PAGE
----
Irritable and Cross

Raise your hand if you thought the title is referring to how I woke up this morning…haha! Fortunately, it is a bright and sunny day here on the Outer Banks but that’s not to say that there are times when we wake up irritable and cross. What do you do to remove that dark cloud when it happens to you? When those around you are irritable and cross…say, your children/spouse/co-workers…how do you react?

In today’s passage we see God “reaching his very last nerve,” as we say in the South. The children of Israel had been set free by the power of his own hand. They were being delivered into a Promised Land of milk and honey that he provided. They were safe, whole, and free.

And irritable. And cross. And wholly ungrateful.

Hence, the last nerve.

Their constant complaining reached a point that exacerbated even the patience of God. When their shouts of “why did you free us from beatings, starvation, and slavery just to have to eat this lousy food” became too much, God responded.

Numbers 21 (The Message)

4-5 They set out from Mount Hor along the Red Sea Road, a detour around the land of Edom. The people became irritable and cross as they traveled. They spoke out against God and Moses: “Why did you drag us out of Egypt to die in this godforsaken country? No decent food; no water—we can’t stomach this stuff any longer.”

6-7 So God sent poisonous snakes among the people; they bit them and many in Israel died. The people came to Moses and said, “We sinned when we spoke out against God and you. Pray to God; ask him to take these snakes from us.”

The extreme reaction of God sending biting snakes might catch you off guard today. We tend to focus on God as our “forever friend” so much that we belittle his right and need to discipline his children in the way that he sees fit. But read on:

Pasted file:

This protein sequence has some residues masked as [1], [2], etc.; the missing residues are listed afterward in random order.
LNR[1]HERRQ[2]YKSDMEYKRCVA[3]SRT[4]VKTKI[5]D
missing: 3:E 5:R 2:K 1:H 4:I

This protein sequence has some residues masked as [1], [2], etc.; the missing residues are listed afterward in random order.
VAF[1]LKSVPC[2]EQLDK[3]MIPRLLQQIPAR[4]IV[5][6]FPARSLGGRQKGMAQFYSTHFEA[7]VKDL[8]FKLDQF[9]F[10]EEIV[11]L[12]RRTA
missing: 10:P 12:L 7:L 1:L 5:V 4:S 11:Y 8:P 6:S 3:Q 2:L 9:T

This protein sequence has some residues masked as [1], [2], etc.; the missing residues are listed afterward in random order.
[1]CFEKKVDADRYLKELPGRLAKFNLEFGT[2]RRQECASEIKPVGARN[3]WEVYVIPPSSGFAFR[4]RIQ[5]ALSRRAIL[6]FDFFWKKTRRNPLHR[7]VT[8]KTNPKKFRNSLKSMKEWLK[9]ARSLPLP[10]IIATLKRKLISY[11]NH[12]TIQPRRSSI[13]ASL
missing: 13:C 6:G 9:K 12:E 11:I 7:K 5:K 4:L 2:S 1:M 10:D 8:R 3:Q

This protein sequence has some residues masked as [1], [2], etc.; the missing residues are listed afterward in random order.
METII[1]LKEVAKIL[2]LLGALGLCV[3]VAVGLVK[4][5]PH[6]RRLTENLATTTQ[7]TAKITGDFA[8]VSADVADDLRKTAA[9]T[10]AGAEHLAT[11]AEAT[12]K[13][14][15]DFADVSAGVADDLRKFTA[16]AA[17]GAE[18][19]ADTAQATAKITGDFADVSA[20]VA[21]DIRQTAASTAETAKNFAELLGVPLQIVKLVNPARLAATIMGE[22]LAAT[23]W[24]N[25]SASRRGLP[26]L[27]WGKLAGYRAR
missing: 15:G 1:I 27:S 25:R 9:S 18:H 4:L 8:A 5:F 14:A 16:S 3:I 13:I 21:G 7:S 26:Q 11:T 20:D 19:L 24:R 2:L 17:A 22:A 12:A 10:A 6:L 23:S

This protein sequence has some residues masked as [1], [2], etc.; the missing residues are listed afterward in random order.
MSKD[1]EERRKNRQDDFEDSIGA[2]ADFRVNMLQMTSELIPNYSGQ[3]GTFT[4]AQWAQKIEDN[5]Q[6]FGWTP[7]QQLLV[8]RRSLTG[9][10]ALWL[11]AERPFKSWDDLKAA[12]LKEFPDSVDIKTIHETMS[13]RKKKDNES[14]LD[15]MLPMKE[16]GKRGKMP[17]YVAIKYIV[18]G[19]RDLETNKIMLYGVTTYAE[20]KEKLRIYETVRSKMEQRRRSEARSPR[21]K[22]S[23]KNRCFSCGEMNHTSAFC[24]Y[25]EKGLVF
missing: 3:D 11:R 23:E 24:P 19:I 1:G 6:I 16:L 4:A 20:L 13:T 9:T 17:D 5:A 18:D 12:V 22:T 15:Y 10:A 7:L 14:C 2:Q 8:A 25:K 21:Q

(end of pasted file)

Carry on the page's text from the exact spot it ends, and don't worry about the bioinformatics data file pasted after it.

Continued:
Moses prayed for the people.

God said to Moses, “Make a snake and put it on a flagpole: Whoever is bitten and looks at it will live.”

So Moses made a snake of fiery copper and put it on top of a flagpole. Anyone bitten by a snake who then looked at the copper snake lived.

Even in this, God redeems his people. He fashions a substitute that would take on the sins of the nation and cheat death. He raises up a coppery snake as an atonement for sin. Why? Because the people repented. The leadership prayed for mercy. They confessed their sin.

If a metal snake on a flagpole can do this under God’s authority, how much more powerful is the action of Christ raised on a pole of wood? When God sent his son as a substitute offering for your sin, he guaranteed your eternal life.

So turn your eyes upon Jesus. Confess, repent, and believe. There you will find forgiveness that ensures that you will live forever and sin will no longer be able to bite you to death.

Promised Land by Debby Fox

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